Meet the chemists making creative use of their scientific skills
For some students, an attraction of studying chemistry is that there’s not too much writing involved. While experiments have to be written up, there’s not the same requirement for writing countless interminable essays as in disciplines such as history and psychology.
But not all chemists share these feelings. For some, the love of writing even goes beyond reporting results or reviewing the scientific literature. They enjoy writing fictional stories. Some enjoy writing them so much that they leave chemistry behind entirely to become professional writers and novelists. But chemistry often doesn’t leave them behind, finding its way into their writing in a variety of ways.
For Weike Wang, a writer based in New York, US, the influence of chemistry has been quite explicit – the title of her first novel, published in 2017, is Chemistry. A coming-of-age story about a young chemistry student at a university in Boston who must juggle the demands of both her academic career and her personal life, it won several literary awards and is currently being optioned for a feature film by Amazon Studios.
The story was partly inspired by Wang’s own experiences studying chemistry as an undergraduate at Harvard University. ‘It’s a lot of fictionalisation of things that I’ve seen,’ she says. She wrote Chemistry as her thesis for a master’s degree in creative writing that she took at Boston University, which she did at the same time as pursuing a doctorate in public health at Harvard University.
‘I think I went into creative writing sort of accidentally,’ she says. ‘It’s something that I feel passionate about and wanted to explore, but it’s so hard to get into that field.’ Her break came when her mentor at Boston University showed Chemistry to an editor at a major publisher. ‘I was incredibly lucky in that regard.’
She is now working on her second novel, about a doctor working in an intensive care unit, partly inspired by her background in public health. Both novels contain quite a bit of science and scientific explanation, although the science sometimes appears in unconventional ways.
‘In Chemistry, I weaved in a lot of the knowledge I had for science,’ Wang says. Her main character tries to understand her own life through scientific concepts, using science as a kind of psychological crutch. ‘I found it easier to explain how she was thinking through scientific aphorisms.’
Perhaps unsurprisingly, science is a recurring theme in many of the novels written by chemists. Two of Clare Dudman’s three novels are fictionalised accounts of the lives of pioneering scientists. Wegener’s Jigsaw (published as One Day the Ice Will Reveal All Its Dead in the US) is about Alfred Wegener, who proposed the theory of continental drift; 98 Reasons for Being is about Heinrich Hoffmann, a 19th century psychiatrist who wrote a famous book of cautionary tales for children called Shockheaded Peter.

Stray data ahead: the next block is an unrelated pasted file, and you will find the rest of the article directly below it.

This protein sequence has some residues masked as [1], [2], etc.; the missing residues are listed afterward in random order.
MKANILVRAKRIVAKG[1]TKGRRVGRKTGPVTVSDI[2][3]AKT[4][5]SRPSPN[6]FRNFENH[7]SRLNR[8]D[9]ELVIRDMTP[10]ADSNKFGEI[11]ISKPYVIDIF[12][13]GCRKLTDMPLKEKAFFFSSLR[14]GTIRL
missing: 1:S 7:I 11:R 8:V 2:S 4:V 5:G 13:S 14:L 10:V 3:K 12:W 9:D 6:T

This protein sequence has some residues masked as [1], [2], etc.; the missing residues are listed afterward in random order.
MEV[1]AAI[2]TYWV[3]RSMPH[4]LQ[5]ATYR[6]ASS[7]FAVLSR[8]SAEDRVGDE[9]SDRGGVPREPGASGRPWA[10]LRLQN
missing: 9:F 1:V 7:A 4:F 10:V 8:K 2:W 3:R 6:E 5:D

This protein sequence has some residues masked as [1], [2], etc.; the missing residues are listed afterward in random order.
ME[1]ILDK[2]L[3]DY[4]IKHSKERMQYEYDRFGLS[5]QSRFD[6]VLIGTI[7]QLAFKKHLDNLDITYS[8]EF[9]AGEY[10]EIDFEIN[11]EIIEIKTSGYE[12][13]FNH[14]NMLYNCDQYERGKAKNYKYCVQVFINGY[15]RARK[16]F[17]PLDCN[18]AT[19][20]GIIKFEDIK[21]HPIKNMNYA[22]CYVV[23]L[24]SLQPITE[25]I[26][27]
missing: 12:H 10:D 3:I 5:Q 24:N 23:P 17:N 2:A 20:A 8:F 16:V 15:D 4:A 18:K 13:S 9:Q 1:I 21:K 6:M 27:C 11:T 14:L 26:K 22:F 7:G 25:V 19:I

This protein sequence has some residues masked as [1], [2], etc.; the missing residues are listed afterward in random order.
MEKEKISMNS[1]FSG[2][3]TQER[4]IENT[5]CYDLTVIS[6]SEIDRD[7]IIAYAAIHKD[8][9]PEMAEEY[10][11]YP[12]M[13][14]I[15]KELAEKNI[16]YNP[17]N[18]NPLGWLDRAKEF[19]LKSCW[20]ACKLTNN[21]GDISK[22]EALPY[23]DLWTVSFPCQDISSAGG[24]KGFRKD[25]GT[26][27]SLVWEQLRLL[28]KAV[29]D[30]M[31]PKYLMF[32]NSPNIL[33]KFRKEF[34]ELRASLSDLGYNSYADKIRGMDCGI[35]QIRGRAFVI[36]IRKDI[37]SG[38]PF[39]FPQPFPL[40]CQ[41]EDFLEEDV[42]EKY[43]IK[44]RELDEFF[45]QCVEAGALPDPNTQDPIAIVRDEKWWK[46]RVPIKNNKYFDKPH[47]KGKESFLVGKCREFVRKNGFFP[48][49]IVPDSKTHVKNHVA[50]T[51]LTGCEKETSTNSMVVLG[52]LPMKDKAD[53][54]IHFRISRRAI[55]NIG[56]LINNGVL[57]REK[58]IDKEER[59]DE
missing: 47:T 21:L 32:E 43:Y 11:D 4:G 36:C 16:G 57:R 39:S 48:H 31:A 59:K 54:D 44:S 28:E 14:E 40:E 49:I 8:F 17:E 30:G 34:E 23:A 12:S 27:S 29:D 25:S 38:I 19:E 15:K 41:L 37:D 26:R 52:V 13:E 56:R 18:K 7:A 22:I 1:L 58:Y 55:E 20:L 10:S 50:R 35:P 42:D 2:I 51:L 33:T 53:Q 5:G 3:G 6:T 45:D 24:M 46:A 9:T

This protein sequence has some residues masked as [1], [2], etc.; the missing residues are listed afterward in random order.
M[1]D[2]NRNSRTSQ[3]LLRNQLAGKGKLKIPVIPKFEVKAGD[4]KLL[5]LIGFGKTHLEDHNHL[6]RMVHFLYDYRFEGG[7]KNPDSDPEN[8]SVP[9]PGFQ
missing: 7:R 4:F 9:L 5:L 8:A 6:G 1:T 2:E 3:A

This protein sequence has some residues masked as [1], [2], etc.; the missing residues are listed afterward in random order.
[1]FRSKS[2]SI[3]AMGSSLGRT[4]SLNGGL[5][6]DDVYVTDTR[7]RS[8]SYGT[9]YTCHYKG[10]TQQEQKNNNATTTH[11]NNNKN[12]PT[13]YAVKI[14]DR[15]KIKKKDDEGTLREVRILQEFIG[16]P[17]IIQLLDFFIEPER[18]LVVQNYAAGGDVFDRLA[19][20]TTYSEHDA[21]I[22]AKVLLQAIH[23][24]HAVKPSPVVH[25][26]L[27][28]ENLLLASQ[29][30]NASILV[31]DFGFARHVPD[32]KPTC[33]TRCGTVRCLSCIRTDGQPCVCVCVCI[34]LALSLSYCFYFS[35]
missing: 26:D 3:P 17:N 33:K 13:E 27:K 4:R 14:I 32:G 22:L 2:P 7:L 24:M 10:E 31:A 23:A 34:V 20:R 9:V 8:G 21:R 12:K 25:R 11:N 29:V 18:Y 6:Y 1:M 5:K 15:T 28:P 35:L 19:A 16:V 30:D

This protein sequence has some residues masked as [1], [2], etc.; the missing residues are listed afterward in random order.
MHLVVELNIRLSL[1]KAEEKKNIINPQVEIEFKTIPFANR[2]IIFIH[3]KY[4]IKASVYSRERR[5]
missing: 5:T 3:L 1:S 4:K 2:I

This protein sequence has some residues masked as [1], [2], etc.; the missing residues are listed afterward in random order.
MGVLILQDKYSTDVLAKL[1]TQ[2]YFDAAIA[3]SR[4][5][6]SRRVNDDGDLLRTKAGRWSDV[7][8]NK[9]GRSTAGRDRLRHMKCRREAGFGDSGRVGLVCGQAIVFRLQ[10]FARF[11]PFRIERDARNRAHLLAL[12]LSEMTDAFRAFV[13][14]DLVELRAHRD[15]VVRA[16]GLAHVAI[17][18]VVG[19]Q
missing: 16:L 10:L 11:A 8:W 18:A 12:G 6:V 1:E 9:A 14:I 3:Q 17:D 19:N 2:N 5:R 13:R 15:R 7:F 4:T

Dudman has a doctorate in chemistry from King’s College London, and worked as a research chemist in industry and then as a science teacher. She became a novelist after she entered a bedtime story she had written for her son into a competition, which she won, resulting in the story being published. From there, she started to write novels for adults.
Editors looks for science fiction that is grounded in science
More recently, Dudman has begun to move on from science to other interests. Her third novel, A Place of Meadows and Tall Trees, is a fictionalised account of the establishment of a Welsh colony in Patagonia in the late 19th century, while her most recent book is a factual history of Chester. ‘I’ve sort of branched into more historical stuff than science now,’ she says.
For Catherine Asaro, an award-winning US science fiction and fantasy author, science has always played an important role in her novels, ever since the first one, Primary Inversion, was published in 1995. ‘My books draw a lot on science,’ she says. ‘Editors said, “This is what we’re looking for, science fiction that is really grounded in science,” but not a lot of authors have that kind of background.’
Asaro has a doctorate in chemical physics from Harvard University, and went on to become a professor at Kenyon College in Ohio. She had always written stories, though, and left to become a professional author when her daughter was born. ‘To be honest, I was lucky,’ she says. ‘I sold fairly quickly to a major publisher. Usually you get a lot of rejections.’
Her more than 30 novels are often space epics, with many of them concerning an interstellar civilization known as the Skolian Empire, but they always contain a solid core of science. ‘When I first started writing, of course there was science in it, because that’s how I think,’ she explains. She has used her scientific knowledge for everything from designing realistic alien planets to determining how relativistic time dilation from travelling at the speed of light would affect space battles.